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Woman who died after boat capsized loved city, soccer

Ashley Haws' body was pulled from Lake Michigan after boshe was caught fire capsized.  |  Provided photo

Ashley Haws' body was pulled from Lake Michigan after the boat she was on caught fire and capsized. | Provided photo

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Updated: July 4, 2014 6:13AM



A young lawyer whose career brought her to Chicago was revealed Monday as the first victim of a weekend boating accident in Lake Michigan that led to a massive air-and-water rescue effort.

But that search appeared to stall Monday — police said they were looking but the U.S. Coast Guard said it had suspended its efforts — even as authorities said two people were still missing after their 33-foot cabin cruiser capsized Saturday night while returning to the city from New Buffalo, Mich.

Ashley Haws, 26, was pronounced dead about 10 a.m. Sunday after rescue crews pulled her and a 29-year-old man from the lake, officials said. Her mother, Sharon Rae Haws, told the Chicago Sun-Times her daughter grew up in Green Bay, Wisconsin, loved soccer and dreamed of practicing law.

She realized that dream after graduating from Valparaiso University Law School in Indiana in 2012 and moving to Chicago, where she found a job practicing family law at the Davi Law Group.

“She loved the big city,” Sharon Rae Haws said.

Dion Davi, the founding attorney of the firm where Haws worked, described Haws as a “brilliant rising star in the legal community.”

“She was loved by all that met her,” Davi said. “The law profession and the world have lost someone that was destined to do great things.”

Meanwhile, one man remained at Mercy Hospital & Medical Center after being pulled from the lake. Two more were still missing. Their family members either declined to comment or couldn’t be reached.

An autopsy Monday showed Haws, of the 2300 block of Geneva Terrace in Chicago, died of hypothermia, and her death was ruled an accident, according to the Cook County medical examiner’s office.

U.S. Coast Guard spokesman Lt. Brian Dykens said crews searched 1,600 square miles of Lake Michigan Sunday for what amounted to a combined 43 man-hours. The Coast Guard and Chicago’s police and fire departments put a combined 10 boats in the water and three helicopters in the air. The Coast Guard also flew in a C-130 from Canada to help with the search.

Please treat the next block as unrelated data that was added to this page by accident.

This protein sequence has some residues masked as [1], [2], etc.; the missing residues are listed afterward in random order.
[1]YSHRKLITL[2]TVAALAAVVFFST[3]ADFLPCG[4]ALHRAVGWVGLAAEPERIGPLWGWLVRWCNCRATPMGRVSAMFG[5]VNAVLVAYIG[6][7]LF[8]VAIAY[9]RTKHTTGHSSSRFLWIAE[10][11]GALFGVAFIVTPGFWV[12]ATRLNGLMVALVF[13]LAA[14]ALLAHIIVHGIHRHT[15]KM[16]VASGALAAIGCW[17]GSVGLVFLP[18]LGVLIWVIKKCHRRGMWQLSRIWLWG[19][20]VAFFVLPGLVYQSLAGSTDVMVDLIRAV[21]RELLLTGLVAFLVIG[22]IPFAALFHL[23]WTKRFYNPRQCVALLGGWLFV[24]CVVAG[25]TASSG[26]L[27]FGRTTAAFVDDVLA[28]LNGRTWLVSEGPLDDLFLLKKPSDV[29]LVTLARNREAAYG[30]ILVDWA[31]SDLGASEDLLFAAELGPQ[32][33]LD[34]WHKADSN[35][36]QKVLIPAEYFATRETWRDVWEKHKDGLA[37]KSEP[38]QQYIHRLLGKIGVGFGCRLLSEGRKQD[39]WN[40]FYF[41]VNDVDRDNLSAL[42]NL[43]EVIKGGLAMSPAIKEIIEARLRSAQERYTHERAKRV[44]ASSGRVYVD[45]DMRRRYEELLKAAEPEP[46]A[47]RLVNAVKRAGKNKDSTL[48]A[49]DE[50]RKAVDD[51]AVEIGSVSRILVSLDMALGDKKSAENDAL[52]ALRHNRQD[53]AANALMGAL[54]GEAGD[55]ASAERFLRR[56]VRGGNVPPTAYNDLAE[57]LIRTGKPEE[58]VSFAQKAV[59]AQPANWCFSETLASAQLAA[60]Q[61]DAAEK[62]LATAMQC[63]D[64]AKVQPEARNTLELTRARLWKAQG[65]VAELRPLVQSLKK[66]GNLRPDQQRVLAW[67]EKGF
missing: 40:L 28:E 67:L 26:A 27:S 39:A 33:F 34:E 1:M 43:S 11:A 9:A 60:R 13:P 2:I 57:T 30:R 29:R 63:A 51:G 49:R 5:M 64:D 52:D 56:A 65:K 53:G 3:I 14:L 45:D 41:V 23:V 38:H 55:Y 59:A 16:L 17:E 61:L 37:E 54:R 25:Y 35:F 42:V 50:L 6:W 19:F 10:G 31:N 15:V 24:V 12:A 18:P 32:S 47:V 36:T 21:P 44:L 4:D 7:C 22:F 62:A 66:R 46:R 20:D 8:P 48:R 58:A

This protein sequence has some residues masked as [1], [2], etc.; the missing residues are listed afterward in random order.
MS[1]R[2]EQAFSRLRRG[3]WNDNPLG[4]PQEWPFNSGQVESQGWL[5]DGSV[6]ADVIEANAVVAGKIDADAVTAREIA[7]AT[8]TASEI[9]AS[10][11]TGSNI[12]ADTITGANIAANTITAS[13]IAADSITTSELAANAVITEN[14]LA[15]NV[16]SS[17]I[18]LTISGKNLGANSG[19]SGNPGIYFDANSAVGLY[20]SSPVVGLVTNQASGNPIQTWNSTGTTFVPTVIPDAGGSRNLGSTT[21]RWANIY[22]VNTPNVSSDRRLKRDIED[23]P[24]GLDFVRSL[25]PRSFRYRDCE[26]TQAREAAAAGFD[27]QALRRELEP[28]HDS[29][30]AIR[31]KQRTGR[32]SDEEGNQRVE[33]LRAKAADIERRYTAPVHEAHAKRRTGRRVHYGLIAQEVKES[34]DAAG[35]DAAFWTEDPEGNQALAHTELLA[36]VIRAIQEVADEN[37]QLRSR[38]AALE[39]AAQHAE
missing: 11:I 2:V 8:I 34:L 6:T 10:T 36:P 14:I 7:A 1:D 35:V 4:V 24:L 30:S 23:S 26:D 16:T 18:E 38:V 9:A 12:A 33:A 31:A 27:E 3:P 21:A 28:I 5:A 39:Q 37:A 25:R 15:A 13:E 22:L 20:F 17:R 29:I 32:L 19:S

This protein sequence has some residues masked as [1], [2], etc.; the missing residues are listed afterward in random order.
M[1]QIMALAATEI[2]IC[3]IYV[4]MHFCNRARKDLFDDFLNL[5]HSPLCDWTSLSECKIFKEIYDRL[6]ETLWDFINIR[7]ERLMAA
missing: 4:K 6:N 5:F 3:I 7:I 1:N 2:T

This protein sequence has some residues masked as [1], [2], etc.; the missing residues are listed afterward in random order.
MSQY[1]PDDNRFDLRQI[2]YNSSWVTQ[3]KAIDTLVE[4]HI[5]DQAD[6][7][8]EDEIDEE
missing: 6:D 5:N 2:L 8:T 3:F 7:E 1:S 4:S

Rescue efforts began with Tarek Alaruri, who ventured out on the lake to enjoy his 24th birthday fishing for salmon with his girlfriend and two buddies. But before Alaruri and the rest of the passengers had set their poles near the 31st Street Harbor — about 6 miles from shore — they saw something floating.

“My buddy . . . was on the left side of the boat,” Alaruri recalled Monday. “He was like, ‘Oh man, it’s a guy!’ We saw the gentleman. He was surrounded by all these life jackets.”

Those aboard the chartered fishing boat helped pull him out of the water.

It turned out to be the 29-year-old man, one of Haws’ apparent companions on the boating trip from Burnham Harbor to New Buffalo and back that might have included as many as six people. Chicago Fire Department spokesman Larry Langford said the man pulled from the waters told authorities two people were dropped off at one point.

But only four people — two men and two women — are believed to have been on the boat when things went awry. That’s when the engine began to smoke and caught fire, according to police. Dykens said an alarm panel on the boat “started going off” and the engine shut down.

Power was lost, and the radio and bilge pump both failed, police said. All four put on life jackets but got separated in the darkness as the ship capsized.

Mark Stevens, commanding officer of the U.S. Coast Guard’s Calumet Harbor station, said no distress calls or flares were reported.

When Alaruri and his buddies came upon the man in the water, Alaruri said he initially thought the man was dead.

“And then he ended up responding and talking, and we pulled him into the boat,” Alaruri said.

The man was “totally delirious” and could barely stand, Alaruri said.

“He was more in shock,” Alaruri said. “He was just describing how he was in the water for so long.”

The man later told authorities the boat capsized about 7 p.m. Saturday — meaning he had been in the water about 12 hours, according to the Chicago Fire Department.

But the man “was a little confused” due to hypothermia, fire officials said, and gave differing versions of events.

About two hours later, searchers found Haws.

Contributing: LeeAnn Shelton



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